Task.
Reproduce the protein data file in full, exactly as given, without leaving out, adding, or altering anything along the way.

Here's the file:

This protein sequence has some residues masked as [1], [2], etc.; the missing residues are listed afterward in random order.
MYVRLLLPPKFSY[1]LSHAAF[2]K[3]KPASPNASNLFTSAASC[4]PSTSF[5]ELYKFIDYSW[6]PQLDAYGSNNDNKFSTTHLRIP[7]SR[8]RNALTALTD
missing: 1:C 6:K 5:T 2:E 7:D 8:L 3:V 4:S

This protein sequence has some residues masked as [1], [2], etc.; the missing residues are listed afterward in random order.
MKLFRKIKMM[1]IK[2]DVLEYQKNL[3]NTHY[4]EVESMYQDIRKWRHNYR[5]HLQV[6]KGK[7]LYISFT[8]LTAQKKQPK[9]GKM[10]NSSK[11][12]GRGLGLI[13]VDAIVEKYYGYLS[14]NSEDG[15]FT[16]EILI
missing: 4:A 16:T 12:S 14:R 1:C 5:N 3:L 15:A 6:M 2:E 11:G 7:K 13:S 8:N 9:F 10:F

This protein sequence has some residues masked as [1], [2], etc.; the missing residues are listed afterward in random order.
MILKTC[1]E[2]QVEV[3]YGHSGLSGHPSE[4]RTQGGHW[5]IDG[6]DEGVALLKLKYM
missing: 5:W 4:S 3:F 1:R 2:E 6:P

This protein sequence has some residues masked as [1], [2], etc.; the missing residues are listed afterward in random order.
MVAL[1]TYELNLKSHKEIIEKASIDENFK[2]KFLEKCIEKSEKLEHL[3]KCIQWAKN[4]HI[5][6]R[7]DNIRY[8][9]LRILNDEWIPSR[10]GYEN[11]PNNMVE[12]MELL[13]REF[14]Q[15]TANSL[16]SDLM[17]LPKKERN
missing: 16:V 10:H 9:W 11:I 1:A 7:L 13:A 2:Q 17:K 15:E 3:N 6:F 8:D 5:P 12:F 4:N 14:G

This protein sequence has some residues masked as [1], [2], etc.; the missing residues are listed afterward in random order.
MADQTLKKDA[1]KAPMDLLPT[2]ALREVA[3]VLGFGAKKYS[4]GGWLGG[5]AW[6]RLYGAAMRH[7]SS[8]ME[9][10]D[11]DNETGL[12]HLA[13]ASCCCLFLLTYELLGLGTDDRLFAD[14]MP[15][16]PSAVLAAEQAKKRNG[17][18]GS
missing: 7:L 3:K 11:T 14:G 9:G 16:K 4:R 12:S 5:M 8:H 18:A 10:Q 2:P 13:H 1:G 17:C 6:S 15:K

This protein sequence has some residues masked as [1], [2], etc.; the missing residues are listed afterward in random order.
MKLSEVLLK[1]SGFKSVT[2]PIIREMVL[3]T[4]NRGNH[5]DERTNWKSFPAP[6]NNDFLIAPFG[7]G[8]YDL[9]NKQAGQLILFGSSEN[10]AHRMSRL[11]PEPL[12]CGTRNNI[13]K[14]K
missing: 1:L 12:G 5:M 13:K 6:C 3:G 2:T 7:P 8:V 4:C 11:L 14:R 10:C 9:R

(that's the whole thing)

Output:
This protein sequence has some residues masked as [1], [2], etc.; the missing residues are listed afterward in random order.
MYVRLLLPPKFSY[1]LSHAAF[2]K[3]KPASPNASNLFTSAASC[4]PSTSF[5]ELYKFIDYSW[6]PQLDAYGSNNDNKFSTTHLRIP[7]SR[8]RNALTALTD
missing: 1:C 6:K 5:T 2:E 7:D 8:L 3:V 4:S

This protein sequence has some residues masked as [1], [2], etc.; the missing residues are listed afterward in random order.
MKLFRKIKMM[1]IK[2]DVLEYQKNL[3]NTHY[4]EVESMYQDIRKWRHNYR[5]HLQV[6]KGK[7]LYISFT[8]LTAQKKQPK[9]GKM[10]NSSK[11][12]GRGLGLI[13]VDAIVEKYYGYLS[14]NSEDG[15]FT[16]EILI
missing: 4:A 16:T 12:S 14:R 1:C 5:N 3:L 15:A 6:M 2:E 11:G 7:K 13:S 8:N 9:F 10:F

This protein sequence has some residues masked as [1], [2], etc.; the missing residues are listed afterward in random order.
MILKTC[1]E[2]QVEV[3]YGHSGLSGHPSE[4]RTQGGHW[5]IDG[6]DEGVALLKLKYM
missing: 5:W 4:S 3:F 1:R 2:E 6:P

This protein sequence has some residues masked as [1], [2], etc.; the missing residues are listed afterward in random order.
MVAL[1]TYELNLKSHKEIIEKASIDENFK[2]KFLEKCIEKSEKLEHL[3]KCIQWAKN[4]HI[5][6]R[7]DNIRY[8][9]LRILNDEWIPSR[10]GYEN[11]PNNMVE[12]MELL[13]REF[14]Q[15]TANSL[16]SDLM[17]LPKKERN
missing: 16:V 10:H 9:W 11:I 1:A 7:L 13:A 2:Q 17:K 15:E 3:N 6:F 8:D 5:P 12:F 4:N 14:G

This protein sequence has some residues masked as [1], [2], etc.; the missing residues are listed afterward in random order.
MADQTLKKDA[1]KAPMDLLPT[2]ALREVA[3]VLGFGAKKYS[4]GGWLGG[5]AW[6]RLYGAAMRH[7]SS[8]ME[9][10]D[11]DNETGL[12]HLA[13]ASCCCLFLLTYELLGLGTDDRLFAD[14]MP[15][16]PSAVLAAEQAKKRNG[17][18]GS
missing: 7:L 3:K 11:T 14:G 9:G 16:K 4:R 12:S 5:M 8:H 18:A 10:Q 2:P 13:H 1:G 17:C 6:S 15:K

This protein sequence has some residues masked as [1], [2], etc.; the missing residues are listed afterward in random order.
MKLSEVLLK[1]SGFKSVT[2]PIIREMVL[3]T[4]NRGNH[5]DERTNWKSFPAP[6]NNDFLIAPFG[7]G[8]YDL[9]NKQAGQLILFGSSEN[10]AHRMSRL[11]PEPL[12]CGTRNNI[13]K[14]K
missing: 1:L 12:G 5:M 13:K 6:C 3:G 2:T 7:P 8:V 4:C 11:L 14:R 10:C 9:R